·Expanding charters with greater parent empowerment and heightened accountability. Thousands of students are on waiting lists for Indiana’s 60 charter schools. Daniels’s reforms make it easier to start charters and increase the number of charter sponsors. They also install a “trigger” by which parents can convert failing schools into charter schools. Funding will follow the student rather than stay in a given school district. These reforms ultimately produce a vibrant marketplace aimed at disrupting the public school system’s monopoly.
·Encouraging private sector support of choice. Like Florida, Indiana offers a tax credit to those who donate money to organizations that provide choice scholarships to students. The new Indiana law raises the credit amount and aims at expanding overall participation.
Classroom performance. Central to the reform efforts in both Florida and Indiana is the notion that student performance and incentives for teachers should be meaningfully linked. While discussions about “performance” during the era of No Child Left Behind often focus on schools, districts, and states, reformers understand that performance at the micro level of the classroom matters most. Florida and Indiana have based their reforms on this idea.
Florida introduced a merit pay system under Bush, which has culminated in a new law that Governor Rick Scott signed in March linking merit pay to student test scores.
Indiana’s new laws chart a similar course but go farther, mainly because Daniels and his new Republican majority in the state house have enjoyed a more favorable political environment.
·Paying teachers by what they do, not who they are. The Daniels reforms end tenure for new teachers, establish merit rather than seniority as the basis for pay increases, and include objective student performance as one element in evaluating teacher performance. In this way Indiana’s and Florida’s new laws are similar.
·Instituting a rigorous evaluation model. In order for the first point to work, the schools need a solid teacher evaluation process. Indiana’s new laws establish yearly evaluations for teachers and principals, require student achievement to be one component of the evaluations, assess how rigorously teachers use the best tools, and give teachers a score on a four-point scale.
·Limiting collective bargaining. The evaluations would matter a lot less, however, if collective bargaining were unchanged. The new Indiana law limits collective bargaining to teacher pay and wage-related benefits and removes all other extraneous matters (curriculum, class size, pedagogy, and a host of other provisions) from the bargaining process. Together with the first two points, this allows flexibility in focusing resources on the classroom, rewarding good teachers, and removing the underperformers. Adding the bargaining provision to the first two gives Indiana an advantage over the otherwise excellent merit pay bill Florida passed in March.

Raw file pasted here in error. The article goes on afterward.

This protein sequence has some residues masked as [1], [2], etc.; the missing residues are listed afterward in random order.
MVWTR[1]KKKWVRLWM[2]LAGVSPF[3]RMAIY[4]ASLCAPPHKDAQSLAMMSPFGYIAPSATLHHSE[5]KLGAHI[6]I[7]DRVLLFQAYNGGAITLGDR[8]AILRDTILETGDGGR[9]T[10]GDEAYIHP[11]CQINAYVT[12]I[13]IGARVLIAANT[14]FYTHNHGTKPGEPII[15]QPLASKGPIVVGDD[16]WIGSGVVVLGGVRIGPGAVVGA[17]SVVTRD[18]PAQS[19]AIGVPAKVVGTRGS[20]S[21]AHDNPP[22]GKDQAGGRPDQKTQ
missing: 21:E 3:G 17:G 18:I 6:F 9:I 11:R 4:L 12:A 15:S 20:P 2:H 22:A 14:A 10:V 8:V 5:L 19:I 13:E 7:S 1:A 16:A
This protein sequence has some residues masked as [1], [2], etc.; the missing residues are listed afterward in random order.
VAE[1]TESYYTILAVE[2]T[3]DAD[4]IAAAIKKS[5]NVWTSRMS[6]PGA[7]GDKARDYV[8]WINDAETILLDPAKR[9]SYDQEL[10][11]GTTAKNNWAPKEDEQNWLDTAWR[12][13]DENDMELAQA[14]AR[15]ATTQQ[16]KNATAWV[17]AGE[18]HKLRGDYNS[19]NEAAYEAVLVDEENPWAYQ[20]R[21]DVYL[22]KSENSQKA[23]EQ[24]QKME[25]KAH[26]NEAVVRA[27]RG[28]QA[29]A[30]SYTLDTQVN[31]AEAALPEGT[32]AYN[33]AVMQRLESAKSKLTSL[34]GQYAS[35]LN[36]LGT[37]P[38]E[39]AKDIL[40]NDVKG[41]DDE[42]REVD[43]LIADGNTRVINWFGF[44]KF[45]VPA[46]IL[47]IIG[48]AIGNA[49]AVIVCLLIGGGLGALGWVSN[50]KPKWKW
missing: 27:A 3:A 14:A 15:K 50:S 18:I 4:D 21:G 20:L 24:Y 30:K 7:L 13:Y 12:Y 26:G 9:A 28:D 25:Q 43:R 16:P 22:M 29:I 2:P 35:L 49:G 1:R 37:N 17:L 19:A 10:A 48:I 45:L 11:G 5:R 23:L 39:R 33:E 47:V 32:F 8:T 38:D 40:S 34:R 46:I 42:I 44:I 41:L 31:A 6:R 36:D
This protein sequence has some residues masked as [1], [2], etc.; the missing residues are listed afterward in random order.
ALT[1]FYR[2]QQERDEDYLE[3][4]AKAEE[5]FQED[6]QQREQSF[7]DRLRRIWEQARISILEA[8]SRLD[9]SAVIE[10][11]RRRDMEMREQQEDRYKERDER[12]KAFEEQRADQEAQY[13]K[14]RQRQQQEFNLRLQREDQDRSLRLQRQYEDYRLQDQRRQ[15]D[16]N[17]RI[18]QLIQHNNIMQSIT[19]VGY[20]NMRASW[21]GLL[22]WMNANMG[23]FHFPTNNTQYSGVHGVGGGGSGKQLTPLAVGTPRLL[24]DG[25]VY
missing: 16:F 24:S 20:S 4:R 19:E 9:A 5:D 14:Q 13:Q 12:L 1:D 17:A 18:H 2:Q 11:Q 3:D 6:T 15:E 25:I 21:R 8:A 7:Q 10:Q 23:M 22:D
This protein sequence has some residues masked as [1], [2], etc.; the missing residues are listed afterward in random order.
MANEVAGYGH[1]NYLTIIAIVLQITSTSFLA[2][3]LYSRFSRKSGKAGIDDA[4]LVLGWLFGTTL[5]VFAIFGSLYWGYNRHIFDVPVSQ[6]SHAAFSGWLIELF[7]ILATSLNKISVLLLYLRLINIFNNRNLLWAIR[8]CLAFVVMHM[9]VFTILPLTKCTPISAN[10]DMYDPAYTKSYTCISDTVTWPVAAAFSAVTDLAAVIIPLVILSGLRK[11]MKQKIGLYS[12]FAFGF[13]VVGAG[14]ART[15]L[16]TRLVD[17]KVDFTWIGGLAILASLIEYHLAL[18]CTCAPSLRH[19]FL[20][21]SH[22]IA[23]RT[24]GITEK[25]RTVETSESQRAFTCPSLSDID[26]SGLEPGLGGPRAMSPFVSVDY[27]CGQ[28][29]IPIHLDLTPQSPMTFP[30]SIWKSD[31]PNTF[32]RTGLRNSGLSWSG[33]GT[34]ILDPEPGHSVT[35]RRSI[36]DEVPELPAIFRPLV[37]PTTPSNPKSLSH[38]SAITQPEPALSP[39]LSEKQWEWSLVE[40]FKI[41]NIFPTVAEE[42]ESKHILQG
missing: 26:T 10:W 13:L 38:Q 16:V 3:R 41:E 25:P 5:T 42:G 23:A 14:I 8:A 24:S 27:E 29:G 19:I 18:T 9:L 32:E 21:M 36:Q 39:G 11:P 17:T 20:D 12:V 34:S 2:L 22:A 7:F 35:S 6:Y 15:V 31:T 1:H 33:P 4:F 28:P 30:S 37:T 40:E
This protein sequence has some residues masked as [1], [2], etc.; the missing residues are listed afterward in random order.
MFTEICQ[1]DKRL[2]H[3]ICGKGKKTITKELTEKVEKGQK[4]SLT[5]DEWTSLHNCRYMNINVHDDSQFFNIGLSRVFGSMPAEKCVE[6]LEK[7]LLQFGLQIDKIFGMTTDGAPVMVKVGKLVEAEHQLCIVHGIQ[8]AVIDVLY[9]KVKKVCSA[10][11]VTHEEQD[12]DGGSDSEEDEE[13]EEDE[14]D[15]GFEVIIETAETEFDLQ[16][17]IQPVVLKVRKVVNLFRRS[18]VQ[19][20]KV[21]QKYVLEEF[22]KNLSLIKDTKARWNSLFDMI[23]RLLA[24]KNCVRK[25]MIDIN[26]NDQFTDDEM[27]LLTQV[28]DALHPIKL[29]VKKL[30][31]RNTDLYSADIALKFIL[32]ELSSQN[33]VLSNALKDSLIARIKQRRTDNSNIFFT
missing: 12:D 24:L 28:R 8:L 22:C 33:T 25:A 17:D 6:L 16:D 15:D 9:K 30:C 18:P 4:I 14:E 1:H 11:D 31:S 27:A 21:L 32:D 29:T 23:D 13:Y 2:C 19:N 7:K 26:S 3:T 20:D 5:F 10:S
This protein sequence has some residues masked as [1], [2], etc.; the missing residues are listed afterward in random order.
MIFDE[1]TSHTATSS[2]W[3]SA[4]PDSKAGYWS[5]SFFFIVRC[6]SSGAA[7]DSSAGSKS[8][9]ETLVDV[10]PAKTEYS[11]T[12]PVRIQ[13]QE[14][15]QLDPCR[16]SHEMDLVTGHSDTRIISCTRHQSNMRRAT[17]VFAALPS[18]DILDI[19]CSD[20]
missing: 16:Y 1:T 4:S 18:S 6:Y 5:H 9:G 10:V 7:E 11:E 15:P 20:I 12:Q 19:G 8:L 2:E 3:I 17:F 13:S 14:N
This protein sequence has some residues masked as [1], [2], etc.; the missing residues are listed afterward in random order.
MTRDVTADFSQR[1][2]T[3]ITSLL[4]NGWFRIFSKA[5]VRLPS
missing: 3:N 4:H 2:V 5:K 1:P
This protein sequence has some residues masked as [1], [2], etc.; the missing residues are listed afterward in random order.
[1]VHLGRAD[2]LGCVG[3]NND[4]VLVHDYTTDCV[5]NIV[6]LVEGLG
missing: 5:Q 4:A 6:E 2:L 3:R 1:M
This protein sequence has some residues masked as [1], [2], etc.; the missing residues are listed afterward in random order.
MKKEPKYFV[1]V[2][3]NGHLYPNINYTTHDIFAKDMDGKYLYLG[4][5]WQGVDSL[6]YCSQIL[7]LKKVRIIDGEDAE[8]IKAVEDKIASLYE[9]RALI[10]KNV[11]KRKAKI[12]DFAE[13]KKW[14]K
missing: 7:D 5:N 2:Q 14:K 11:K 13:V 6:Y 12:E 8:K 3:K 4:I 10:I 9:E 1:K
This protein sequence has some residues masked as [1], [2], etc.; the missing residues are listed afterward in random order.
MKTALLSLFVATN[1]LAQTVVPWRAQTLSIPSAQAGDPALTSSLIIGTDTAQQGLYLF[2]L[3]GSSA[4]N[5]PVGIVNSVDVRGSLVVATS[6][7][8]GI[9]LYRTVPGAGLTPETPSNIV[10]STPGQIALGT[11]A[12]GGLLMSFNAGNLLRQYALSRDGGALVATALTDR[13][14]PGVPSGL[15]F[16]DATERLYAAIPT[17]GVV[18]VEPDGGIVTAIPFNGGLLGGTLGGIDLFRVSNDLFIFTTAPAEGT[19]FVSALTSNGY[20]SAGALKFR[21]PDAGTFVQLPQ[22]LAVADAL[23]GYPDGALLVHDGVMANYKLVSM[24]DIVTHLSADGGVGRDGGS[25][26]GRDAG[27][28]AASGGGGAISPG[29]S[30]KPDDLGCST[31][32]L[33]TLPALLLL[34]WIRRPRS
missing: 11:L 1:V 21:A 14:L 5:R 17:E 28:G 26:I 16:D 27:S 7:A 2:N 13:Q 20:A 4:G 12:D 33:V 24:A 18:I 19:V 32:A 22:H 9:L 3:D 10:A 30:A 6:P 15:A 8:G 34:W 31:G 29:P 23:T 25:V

Taken together, these reforms have a simple objective: keep the focus on the students. By limiting bargaining, heightening evaluation standards, and instituting merit pay, Indiana has made the classroom – and the students comprising it – the center of its reform agenda.
When you roll Indiana’s reforms together, you find yourself looking at a state that offers vouchers to all who need them, has made creating new charter schools easier, erased boundaries between districts, delinked teacher pay from seniority, limited collective bargaining, and made student achievement a central measure of teacher evaluation. Back when school reform efforts began in earnest in the 1980s, this combination of reforms would have seemed a utopian dream.
And, as if they aren’t enough, Daniels has used the state budget to institute all-day kindergarten and a scholarship system for students who graduate from high school in three years.
The ink is still drying on the new reforms he has just signed, but Daniels already seems to be cementing his legacy as one of America’s leading education reformers.
Ryan Streeter is editor ofConservativeHome.com, a distinguished fellow at the Sagamore Institute, and an adjunct fellow at Hudson Institute.